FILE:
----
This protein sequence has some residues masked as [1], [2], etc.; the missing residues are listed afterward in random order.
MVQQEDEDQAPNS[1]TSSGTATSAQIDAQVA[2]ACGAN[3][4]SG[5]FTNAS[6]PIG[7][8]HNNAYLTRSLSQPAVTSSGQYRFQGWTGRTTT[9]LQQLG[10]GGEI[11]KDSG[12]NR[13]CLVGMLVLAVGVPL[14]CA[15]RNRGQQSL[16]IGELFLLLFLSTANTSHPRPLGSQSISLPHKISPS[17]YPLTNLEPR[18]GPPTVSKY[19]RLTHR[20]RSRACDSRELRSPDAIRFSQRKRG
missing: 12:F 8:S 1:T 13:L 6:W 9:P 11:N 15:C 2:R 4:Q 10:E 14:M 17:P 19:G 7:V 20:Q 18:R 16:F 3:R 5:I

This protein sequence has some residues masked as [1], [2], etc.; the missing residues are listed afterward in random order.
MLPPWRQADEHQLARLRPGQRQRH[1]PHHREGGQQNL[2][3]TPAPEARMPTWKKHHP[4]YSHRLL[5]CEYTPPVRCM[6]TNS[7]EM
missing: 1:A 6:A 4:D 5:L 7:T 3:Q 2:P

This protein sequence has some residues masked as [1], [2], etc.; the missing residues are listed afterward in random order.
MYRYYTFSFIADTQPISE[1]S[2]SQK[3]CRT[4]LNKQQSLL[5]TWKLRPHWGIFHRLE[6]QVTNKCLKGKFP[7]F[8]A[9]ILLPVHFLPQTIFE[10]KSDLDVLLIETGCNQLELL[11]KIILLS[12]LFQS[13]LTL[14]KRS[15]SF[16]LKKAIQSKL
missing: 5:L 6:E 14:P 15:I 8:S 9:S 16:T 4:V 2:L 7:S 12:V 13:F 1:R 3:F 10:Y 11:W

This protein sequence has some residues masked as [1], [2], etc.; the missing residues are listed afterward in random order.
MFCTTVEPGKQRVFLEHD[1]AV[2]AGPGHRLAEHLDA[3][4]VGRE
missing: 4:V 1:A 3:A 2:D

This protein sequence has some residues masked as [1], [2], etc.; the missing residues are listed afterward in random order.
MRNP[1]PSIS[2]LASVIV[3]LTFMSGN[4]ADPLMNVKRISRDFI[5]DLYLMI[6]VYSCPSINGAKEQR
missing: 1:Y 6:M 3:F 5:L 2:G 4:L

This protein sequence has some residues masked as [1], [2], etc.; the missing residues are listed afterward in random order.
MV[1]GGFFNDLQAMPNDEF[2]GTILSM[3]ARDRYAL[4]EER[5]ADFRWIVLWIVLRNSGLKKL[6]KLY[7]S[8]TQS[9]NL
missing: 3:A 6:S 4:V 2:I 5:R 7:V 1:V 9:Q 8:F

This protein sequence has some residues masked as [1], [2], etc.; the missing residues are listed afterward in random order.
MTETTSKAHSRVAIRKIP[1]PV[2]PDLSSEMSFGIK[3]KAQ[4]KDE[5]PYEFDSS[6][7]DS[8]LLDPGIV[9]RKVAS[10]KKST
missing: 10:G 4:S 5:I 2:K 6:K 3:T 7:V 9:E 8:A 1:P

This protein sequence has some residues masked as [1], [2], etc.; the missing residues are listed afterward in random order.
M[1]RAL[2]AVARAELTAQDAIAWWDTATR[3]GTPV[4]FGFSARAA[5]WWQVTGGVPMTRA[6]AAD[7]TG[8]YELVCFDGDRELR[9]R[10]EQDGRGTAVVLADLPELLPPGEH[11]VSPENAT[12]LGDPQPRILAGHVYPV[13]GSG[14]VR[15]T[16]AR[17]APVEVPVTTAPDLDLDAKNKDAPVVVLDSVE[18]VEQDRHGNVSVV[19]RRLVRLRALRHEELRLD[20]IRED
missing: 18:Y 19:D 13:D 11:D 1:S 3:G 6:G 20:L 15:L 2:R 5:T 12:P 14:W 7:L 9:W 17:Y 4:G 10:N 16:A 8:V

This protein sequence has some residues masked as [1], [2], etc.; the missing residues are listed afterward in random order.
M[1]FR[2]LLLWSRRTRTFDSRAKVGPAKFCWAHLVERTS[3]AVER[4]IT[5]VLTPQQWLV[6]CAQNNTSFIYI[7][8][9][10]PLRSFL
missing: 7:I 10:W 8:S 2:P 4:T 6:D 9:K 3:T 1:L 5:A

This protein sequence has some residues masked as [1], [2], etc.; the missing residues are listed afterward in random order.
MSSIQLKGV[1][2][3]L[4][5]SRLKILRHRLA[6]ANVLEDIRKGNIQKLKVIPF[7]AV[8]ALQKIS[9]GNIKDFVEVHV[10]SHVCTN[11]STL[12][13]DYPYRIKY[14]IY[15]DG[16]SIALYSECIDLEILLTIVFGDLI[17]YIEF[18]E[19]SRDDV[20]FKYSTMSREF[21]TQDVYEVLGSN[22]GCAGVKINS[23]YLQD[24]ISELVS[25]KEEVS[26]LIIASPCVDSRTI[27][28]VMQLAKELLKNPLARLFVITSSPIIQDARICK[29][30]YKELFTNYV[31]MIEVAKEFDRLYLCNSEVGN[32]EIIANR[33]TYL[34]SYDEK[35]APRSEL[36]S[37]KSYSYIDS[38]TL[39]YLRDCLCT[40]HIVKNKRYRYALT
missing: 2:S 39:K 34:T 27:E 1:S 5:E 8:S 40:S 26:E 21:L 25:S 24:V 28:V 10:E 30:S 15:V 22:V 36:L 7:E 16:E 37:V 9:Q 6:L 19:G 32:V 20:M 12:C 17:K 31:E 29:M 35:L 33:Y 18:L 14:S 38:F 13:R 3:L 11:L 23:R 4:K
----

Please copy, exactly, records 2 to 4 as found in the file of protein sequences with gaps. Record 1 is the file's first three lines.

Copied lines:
This protein sequence has some residues masked as [1], [2], etc.; the missing residues are listed afterward in random order.
MLPPWRQADEHQLARLRPGQRQRH[1]PHHREGGQQNL[2][3]TPAPEARMPTWKKHHP[4]YSHRLL[5]CEYTPPVRCM[6]TNS[7]EM
missing: 1:A 6:A 4:D 5:L 7:T 3:Q 2:P

This protein sequence has some residues masked as [1], [2], etc.; the missing residues are listed afterward in random order.
MYRYYTFSFIADTQPISE[1]S[2]SQK[3]CRT[4]LNKQQSLL[5]TWKLRPHWGIFHRLE[6]QVTNKCLKGKFP[7]F[8]A[9]ILLPVHFLPQTIFE[10]KSDLDVLLIETGCNQLELL[11]KIILLS[12]LFQS[13]LTL[14]KRS[15]SF[16]LKKAIQSKL
missing: 5:L 6:E 14:P 15:I 8:S 9:S 16:T 4:V 2:L 7:S 12:V 13:F 1:R 3:F 10:Y 11:W

This protein sequence has some residues masked as [1], [2], etc.; the missing residues are listed afterward in random order.
MFCTTVEPGKQRVFLEHD[1]AV[2]AGPGHRLAEHLDA[3][4]VGRE
missing: 4:V 1:A 3:A 2:D